If we had that, treatment would be enormously easier because what we have to do now is rely on basically observed behavior and self-report rather than something closer to what you would have in other conditions like a blood test or an x-ray that would tell you the person's well or the person needs more treatment.

Nicholas Weiler:

Why does the brain have this, I don't know, sort of bug that allows it to become addicted to these substances that can kill it?

Keith Humphreys:

You've raised one of the real mysteries of this field. It's partly why it is so frustrating and also so fascinating. How I think about it, I think of it in terms of the evolution of homo sapiens, that if you go back in time to our fore bearers we were not particularly strong, tough. We couldn't fly, we didn't have big teeth, we didn't have body armor. It's that we had a bigger, better brain than our competitors and it got larger and more sophisticated over time and very good at signaling us, using chemicals that everybody knows, to do critical survival things like flee from that tiger and, "Oh, that fruit tasted good. Remember it. Let's come back here again next time we're hungry," and, "This is our newborn, let's love it and take care of it and protect it," all that stuff. Unfortunately, that same system is powerfully activated by the molecules we call drugs.

Although always have been some in nature, there's the opium poppy was growing wild thousands of years ago in the Mediterranean and in Asia, the coca plant in the Andes, but nothing like today where the drugs are far more potent and with modern chemistry we've invented benzodiazepines, and heroin, and morphine, and amphetamines, and methamphetamine, and technologies like the hypodermic needle, which let us use them at higher and higher potencies with more rapid action, which makes them more addictive. And then, global commerce so that if you had a particular taste for cocaine it would not have mattered through 99% of human history unless you happen to live in the Andes, but now, of course, cocaine is a global commodity. All that together means this weakness in our design which did not matter much suddenly matters a whole lot, to the point that about one in six deaths on this planet is attributable to the use of a substance.

Tobacco alone is like 8 million people a year, alcohol's not far behind it, and then you have the illicit drugs killing about 600,000 people a year, which is an extraordinary amount of mortality. If those had all been available 100,000 years ago, homo sapiens might not have come out so well so that's our dilemma. And then, one last thing is that people are sensitive to the amount of effort it takes to acquire different rewards, so the application of taxation or the application of regulations, you can't just walk up to your doctor and get an Oxycontin without a prescription, for example. There's a big tax on cigarettes in California. Those things do, in fact, make people seek alternative rewards so those are good public policies that we should have more of.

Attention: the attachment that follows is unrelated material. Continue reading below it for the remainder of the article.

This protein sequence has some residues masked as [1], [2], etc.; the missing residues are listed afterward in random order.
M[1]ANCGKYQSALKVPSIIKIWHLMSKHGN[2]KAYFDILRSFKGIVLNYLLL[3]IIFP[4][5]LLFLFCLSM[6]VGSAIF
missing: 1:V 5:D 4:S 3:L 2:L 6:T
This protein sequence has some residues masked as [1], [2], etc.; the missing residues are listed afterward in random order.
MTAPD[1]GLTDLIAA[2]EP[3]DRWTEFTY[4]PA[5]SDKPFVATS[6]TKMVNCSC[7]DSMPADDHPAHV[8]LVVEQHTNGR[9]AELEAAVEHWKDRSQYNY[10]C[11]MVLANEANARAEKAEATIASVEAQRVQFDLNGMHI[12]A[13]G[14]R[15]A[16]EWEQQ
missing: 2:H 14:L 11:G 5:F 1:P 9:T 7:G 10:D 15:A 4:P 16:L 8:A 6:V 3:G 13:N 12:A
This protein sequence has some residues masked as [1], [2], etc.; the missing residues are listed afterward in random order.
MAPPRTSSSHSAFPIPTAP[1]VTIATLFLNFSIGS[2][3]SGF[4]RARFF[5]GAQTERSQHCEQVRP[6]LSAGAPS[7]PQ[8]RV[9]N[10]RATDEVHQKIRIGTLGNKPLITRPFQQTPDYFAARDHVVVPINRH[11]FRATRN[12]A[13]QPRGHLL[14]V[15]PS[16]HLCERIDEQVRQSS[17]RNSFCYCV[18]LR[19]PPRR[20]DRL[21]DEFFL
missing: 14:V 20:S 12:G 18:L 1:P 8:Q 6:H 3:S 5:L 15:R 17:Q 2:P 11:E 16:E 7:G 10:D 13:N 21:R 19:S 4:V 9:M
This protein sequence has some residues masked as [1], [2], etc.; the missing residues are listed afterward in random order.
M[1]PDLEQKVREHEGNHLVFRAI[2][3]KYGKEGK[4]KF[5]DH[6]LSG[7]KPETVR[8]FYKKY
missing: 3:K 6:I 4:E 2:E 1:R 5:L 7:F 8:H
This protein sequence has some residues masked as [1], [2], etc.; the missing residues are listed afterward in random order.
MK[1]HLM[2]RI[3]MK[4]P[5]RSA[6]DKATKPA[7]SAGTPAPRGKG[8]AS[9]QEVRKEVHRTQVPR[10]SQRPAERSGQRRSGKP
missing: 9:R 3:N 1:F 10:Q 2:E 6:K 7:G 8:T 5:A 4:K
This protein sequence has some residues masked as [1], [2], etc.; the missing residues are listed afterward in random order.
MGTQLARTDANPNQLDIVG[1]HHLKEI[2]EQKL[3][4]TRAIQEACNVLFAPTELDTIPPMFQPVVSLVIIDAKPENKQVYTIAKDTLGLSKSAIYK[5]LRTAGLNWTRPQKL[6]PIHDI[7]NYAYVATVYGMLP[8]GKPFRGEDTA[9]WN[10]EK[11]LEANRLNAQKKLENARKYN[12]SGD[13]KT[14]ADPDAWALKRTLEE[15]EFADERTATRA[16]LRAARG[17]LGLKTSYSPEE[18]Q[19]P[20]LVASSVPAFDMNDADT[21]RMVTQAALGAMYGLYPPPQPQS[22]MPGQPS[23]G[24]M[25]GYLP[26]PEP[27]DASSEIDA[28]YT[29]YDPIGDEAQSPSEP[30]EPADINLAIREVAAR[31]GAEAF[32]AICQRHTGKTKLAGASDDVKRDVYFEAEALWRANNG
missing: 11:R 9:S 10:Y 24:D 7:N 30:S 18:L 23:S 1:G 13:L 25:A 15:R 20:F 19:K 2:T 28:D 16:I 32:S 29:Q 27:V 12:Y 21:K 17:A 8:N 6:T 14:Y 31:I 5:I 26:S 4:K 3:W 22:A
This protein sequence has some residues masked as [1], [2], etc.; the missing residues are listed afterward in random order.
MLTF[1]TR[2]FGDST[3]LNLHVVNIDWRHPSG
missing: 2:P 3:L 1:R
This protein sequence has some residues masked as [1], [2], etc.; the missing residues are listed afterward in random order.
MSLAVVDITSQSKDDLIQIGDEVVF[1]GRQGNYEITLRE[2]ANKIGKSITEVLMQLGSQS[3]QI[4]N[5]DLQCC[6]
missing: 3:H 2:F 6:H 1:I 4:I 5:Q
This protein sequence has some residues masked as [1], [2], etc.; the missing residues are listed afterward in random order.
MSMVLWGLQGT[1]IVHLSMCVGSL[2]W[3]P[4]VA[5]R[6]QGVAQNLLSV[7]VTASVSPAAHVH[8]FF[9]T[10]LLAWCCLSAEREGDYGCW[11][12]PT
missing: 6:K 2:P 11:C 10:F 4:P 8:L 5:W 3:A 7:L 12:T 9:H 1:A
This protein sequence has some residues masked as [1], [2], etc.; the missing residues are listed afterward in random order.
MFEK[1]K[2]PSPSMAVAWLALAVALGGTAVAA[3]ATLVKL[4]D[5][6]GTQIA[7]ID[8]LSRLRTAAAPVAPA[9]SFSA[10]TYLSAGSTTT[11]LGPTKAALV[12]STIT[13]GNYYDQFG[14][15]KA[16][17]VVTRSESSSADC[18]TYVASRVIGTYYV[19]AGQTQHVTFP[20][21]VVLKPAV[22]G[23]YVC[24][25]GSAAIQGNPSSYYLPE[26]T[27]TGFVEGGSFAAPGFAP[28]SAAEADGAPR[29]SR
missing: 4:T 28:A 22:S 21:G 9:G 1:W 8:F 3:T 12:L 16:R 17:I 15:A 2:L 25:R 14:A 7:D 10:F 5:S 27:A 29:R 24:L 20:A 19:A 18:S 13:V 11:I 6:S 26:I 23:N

Funny thing to me about neuroscience is, it shows how much the brain matters in addiction and at the same time makes you really interested in the environment because it's a lot easier to raise the taxes on cigarettes and immediately affect every brain in California than going around brain by brain trying to figure out some individual level intervention so some people dislike neuroscience interdiction. They say, "Oh, you're taking the attention away from the population public health." I say, "No, actually it makes me more interested in population public health now that I understand the neuroscience.

Nicholas Weiler:

And then, I think, going back to the original question of addiction being a disease, how does your perspective on whether addiction is a disease or addiction is, as I think some people maybe reflexively feel a bad choice, how does that help us get to resolution or a change that can get us out of this terrible epidemic?

Keith Humphreys:

Yeah, it helps you get a certain amount of compassion when you recognize that everybody makes bad behavioral choices. I mean, half of Americans are overweight and yet we have a certain amount of mercy. It's like we're all pretty frail, we're all, in my view, sort of fundamentally flawed. We do the best we can. We can be disappointed in ourselves and others when they engage in bad behavior but still say but we're still going to show some compassion to you. The other part that recognizing it as an illness is, it gets us out of doing something that is stupid and mean and doesn't work and costs a lot of money, which is trying to punish addiction out of people. It was not that long ago when, for addiction to heroin people were put in a prison for years, and still in some parts of the world people are sent off to brutal work camps to just sort of knock the stuffing out of them.

Doesn't work, kills some people, costs a lot of money, compromises liberty. If you accept that it's an illness, it opens up much more therapeutic options that work a lot better, cost a lot less, and do not compromise liberty in a way that's offensive to most people who live in free societies. That's something you get out of taking the risk to think about this as a health problem rather than a crime.

Nicholas Weiler:

All right. Well, thank you so much for talking with me and for helping us answer this question about what addiction really is.

Keith Humphreys:

Thanks very much for asking, I really enjoyed the conversation.

Nicholas Weiler:

Thanks so much again to our guest, Keith Humphreys. 

To learn more, check out the Wu Tsai Neurosciences Institute at 

For more info about our guest's work, check out the links in the show notes. 

This episode was produced by Michael Osborne with production assistance by Morgan Honaker and Christian Haigus. I'm your host, Nicholas Weiler.